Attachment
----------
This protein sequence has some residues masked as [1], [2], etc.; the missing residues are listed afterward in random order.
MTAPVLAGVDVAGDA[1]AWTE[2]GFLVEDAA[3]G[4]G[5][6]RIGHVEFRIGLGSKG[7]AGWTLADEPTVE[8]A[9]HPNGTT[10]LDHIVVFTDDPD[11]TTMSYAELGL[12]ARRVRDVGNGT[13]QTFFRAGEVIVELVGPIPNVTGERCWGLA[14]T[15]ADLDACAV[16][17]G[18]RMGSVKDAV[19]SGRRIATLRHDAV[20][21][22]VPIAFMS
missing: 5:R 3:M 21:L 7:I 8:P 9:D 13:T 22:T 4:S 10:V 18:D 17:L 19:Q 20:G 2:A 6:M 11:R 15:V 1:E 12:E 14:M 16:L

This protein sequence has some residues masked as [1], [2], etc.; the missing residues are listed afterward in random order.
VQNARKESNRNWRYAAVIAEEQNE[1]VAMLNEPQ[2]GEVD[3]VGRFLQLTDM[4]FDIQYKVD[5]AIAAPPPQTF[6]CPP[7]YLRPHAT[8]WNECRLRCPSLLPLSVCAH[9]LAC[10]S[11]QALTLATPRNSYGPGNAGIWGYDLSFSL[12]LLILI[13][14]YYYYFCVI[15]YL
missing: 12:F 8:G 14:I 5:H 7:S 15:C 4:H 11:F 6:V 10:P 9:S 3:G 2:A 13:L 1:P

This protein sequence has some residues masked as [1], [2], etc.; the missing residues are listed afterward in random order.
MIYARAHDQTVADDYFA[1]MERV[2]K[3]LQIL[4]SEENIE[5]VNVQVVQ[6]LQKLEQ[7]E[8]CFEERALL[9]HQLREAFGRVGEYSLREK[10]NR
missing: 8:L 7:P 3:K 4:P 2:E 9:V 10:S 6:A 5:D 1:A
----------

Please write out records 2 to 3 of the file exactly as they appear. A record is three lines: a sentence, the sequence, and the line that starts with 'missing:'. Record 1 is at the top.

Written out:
This protein sequence has some residues masked as [1], [2], etc.; the missing residues are listed afterward in random order.
VQNARKESNRNWRYAAVIAEEQNE[1]VAMLNEPQ[2]GEVD[3]VGRFLQLTDM[4]FDIQYKVD[5]AIAAPPPQTF[6]CPP[7]YLRPHAT[8]WNECRLRCPSLLPLSVCAH[9]LAC[10]S[11]QALTLATPRNSYGPGNAGIWGYDLSFSL[12]LLILI[13][14]YYYYFCVI[15]YL
missing: 12:F 8:G 14:I 5:H 7:S 15:C 4:H 11:F 6:V 10:P 9:S 3:G 2:A 13:L 1:P

This protein sequence has some residues masked as [1], [2], etc.; the missing residues are listed afterward in random order.
MIYARAHDQTVADDYFA[1]MERV[2]K[3]LQIL[4]SEENIE[5]VNVQVVQ[6]LQKLEQ[7]E[8]CFEERALL[9]HQLREAFGRVGEYSLREK[10]NR
missing: 8:L 7:P 3:K 4:P 2:E 9:V 10:S 6:A 5:D 1:A